This new corn variety should make producing ethanol that much easier and more energy efficient, Goehring said. He added that certain varieties of corn might also be able to increase the amount of ethanol that can be produced.
"Once you hit a certain ph, certain temperature and certain moisture level, it will actually activate the enzyme and start fermenting the sugars much quicker so less heat is required in the ethanol process," Goehring said. "Saving more energy and producing more ethanol."
Even before this new variety, he said the ethanol industry has become more efficient over the past decade.
"I remember when we used to pull 2.3, 2.4 gallons of ethanol out of a bushel of corn. Now we're getting 2.7, 2.8 gallons. So I imagine they're going to continue to tweak that, squeeze it and create even more efficiencies," Goehring said. "And it just means that corn varieties are getting better. It also means that new technologies are available and we have unique traits like this (corn amylase) that help us get there also."
The Enogen variety will be available in limited quantities this spring. Goehring hasn't had any specific discussions with Syngenta, but said southeastern North Dakota could possibly utilize it as early as this spring if Syngenta made it available, with the rest of the state probably getting it in the coming years.
Because of concerns over cross-pollination and mixing with food-grade corn, Syngenta will only allow Enogen to be planted around ethanol plants, and the corn will be contracted for sale to those plants. Because ethanol plants will be reducing costs by using the Enogen variety, there will be a premium added to the price growers receive. This makes Enogen not only beneficial to the ethanol plants, but the growers as well.
"They (Syngenta) want to make sure that their product is specific for ethanol plants, that producers are aware that (they shouldn't) buy this just to have it. There's got to be value in the trade, so (it's) targeted towards ethanol plants because there's supposed to be a premium associated with this corn," Goehring said. "So you're going to want to receive the premium out of it, and that's one way of connecting the ethanol facility with the grower."
Waters isn't convinced these safeguards will work completely. Considering Enogen contains an alpha trait that affects the plant after it's harvested, she believes more care should have been taken before the USDA deregulated it.
"This is not an agrinomic trait about going into the fields and being able to use crop chemicals with the product," Waters said. "This is one that affects the use of the product, an alpha trait, not an agrinomic trait."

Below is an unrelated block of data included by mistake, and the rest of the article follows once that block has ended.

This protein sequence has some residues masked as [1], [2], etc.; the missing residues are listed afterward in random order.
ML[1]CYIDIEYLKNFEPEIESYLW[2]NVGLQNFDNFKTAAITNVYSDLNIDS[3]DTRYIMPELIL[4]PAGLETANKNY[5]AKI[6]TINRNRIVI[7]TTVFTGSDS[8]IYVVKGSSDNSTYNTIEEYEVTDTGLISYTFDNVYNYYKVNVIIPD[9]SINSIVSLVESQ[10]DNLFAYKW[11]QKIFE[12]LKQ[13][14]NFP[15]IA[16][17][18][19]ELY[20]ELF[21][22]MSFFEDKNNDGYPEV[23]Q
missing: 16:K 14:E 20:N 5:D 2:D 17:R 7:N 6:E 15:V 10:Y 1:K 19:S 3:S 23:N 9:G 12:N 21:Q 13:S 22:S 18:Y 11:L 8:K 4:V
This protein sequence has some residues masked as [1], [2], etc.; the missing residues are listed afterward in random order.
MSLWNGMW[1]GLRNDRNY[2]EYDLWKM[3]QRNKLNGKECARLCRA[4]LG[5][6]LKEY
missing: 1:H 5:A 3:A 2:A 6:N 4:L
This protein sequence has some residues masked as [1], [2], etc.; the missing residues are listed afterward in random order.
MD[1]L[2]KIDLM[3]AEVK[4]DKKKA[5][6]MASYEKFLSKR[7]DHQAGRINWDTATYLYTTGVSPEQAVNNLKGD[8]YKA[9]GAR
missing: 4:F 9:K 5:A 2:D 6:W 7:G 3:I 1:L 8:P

She said it will be difficult to keep every Enogen kernel from slipping through the cracks of the safeguards. If some Enogen kernels are mixed with food-grade corn the products made from that batch could break down if all the conditions to activate the enzyme are met. If this string of events does happen, Waters wonders who will ultimately bear the responsibility.
"We're not growing the product so it's not making our life any easier. We're not selling the product so we're not getting any profits from it," she said. "But we could be damaged by the product, and who bears the responsibility of that?"
Another concern of some is using corn to fuel cars instead of people. Goehring said no food-grade corn has ever been used in ethanol production. He said food-grade corn for human consumption is contracted mostly in the I-states - Idaho, Illinois, Indiana and Iowa - as well as in Minnesota. The rest of the corn produced in the United States is used for animal feed and industrial purposes. He noted almost all of North Dakota's corn crop is used for animal feed and industrial purposes.
Goehring said food-grade corn isn't being squeezed out of the market by increased ethanol activity. As corn is ultimately a perishable product, the processors who contract it want to keep a good handle on exactly how much is produced so they don't end up throwing excess corn away.
He went on to state that only a couple million corn acres nationwide out of roughly 78 million total acres actually go into food production. In other words, corn used for ethanol isn't planted at the expense of corn used for food.
As for feed-grade corn used for animals, Goehring said those supplies have actually increased in the last few years.
"We've increased the amount of (feed-grade) corn surplus in stocks by over 20 percent in the last five years," Goehring said. "So we continue to produce more and we're actually offsetting what originally had went into ethanol production anyway. So we're producing more corn."